4. The ABCs of wellbeing
Do I have balance and connection to myself and others?
- How am I feeling?
- Am I suffering from ‘academic fatigue’ or burn-out?
Due to the enormous pressure during grad school, maintaining a state of well-being is critical to feeling motivated. Tiredness after many months of non-stop work, exams, meetings, etc. is normal and can usually be remedied with more rest and relaxation. Burnout, on the other hand, is more notorious. It steals your internal drive, happiness, energy, and sense of connection.
Consider speaking to a counselor or mentor if you wonder whether you’re experiencing burning out. See this online Help Guide for common symptoms of burn-out.
Beware of the fate of Don Quixote
In short, he so busied himself in his books that he spent the nights reading from twilight till daybreak and the days from dawn till dark; and so from little sleep and much reading his brain dried up and he lost his wits. —Cervantes
A chronic lack of balance in your work and personal life is all too common among graduate students. Many grads (and their supervisors) have a hard-driving, “workaholic” approach to their schedules, which has some benefits in terms of deliverables. However, the downsides are many: loss of connection to friends and family, isolation, low mood, exhaustion, reduced recreation and exercise. Aside from the psychological need to relax and unwind, humans have a social need to connect with others! Taking time to hang out with friends or to go for a coffee is TIME WELL SPENT.
Creative thinking, based on the intense research you may be doing, is most likely to happen when you allow your mind time to wander. A real gift with many positive returns.
So, are you taking good care of yourself? Consider using the “Self-Care Check List” to assess this. If you sense an unhealthy imbalance, set a few goals to invite balance back into your life.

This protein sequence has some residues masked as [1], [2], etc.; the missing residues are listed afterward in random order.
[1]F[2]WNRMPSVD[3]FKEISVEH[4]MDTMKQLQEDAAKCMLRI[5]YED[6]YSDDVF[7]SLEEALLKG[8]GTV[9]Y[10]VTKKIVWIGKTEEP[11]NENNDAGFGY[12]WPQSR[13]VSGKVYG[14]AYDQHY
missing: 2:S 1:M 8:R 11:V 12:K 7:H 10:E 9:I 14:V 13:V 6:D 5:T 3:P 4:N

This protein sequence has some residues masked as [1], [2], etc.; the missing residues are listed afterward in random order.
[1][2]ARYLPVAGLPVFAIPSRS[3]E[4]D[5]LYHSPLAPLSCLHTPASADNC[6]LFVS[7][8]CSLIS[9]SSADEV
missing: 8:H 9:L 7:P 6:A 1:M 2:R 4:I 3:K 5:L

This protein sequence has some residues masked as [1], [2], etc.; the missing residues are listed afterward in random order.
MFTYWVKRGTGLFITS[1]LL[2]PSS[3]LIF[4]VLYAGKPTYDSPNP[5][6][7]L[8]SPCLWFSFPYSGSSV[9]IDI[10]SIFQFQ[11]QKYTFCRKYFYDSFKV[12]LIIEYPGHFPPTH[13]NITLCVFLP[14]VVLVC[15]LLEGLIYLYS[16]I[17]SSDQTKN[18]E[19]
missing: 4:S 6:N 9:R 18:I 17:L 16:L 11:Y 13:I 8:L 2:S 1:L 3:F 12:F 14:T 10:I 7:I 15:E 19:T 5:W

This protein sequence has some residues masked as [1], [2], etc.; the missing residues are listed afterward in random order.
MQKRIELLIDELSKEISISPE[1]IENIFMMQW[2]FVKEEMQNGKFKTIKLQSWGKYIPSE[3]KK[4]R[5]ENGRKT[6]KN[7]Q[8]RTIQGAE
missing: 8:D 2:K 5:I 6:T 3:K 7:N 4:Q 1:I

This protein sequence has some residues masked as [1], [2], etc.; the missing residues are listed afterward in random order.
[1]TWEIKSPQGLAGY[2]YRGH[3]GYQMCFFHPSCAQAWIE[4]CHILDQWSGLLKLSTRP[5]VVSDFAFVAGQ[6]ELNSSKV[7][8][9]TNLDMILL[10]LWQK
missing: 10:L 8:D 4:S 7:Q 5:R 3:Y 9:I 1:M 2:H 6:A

[C] Connection to self and others
a) Positive Self-Talk
“Self-talk” is the private conversation we have within ourselves – which we may or may not be aware of.
A shift in your language can create powerful shifts in your thinking. Negative self-talk contributes to procrastination and lack of motivation while positive self-talk can jumpstart your work, build self-confidence, and keep you moving forward. Neil Fiore, writer of “The NOW Habit”, contrasts the language of Procrastinators and Producers. Producer language moves you forward while Procrastinator language gets you stuck.
See “The Language of the Producer” for more details.
b) Positive Visualization
Even when you are not feeling especially motivated, visualizing yourself as a motivated person can help.
See “Visualizing My Best Self.”
c) The Mind-Body Connection
In order to relax the mind, it’s important to relax the body and vice versa. Some people accomplish this through intense physical activity and others prefer calming activities.
The mindfulness approach has been used for many years in the East to increase mind stability and clarity. Taking a few moments to gently watch your breath, without forcing, can often be enough to naturally slow the breath and heart rate, and release muscle tension. Another approach is to simply watch what is going on in the mind, without judgment or criticism.
See “Mindfulness Practices.”
For a number of relaxation tips and techniques, see our online resources on stress management. You might also consider joining a yoga or meditation group where you can relax with others!
d) Using Your Professional and Personal Networks
Faculty can play a key role in helping you stay motivated.
Set regular meetings with faculty involved in your learning. Have regular, ongoing email communication, even when your supervisor is not physically available.
Also see “Develop Mentor Relationships” for more suggestions on finding support in your networks.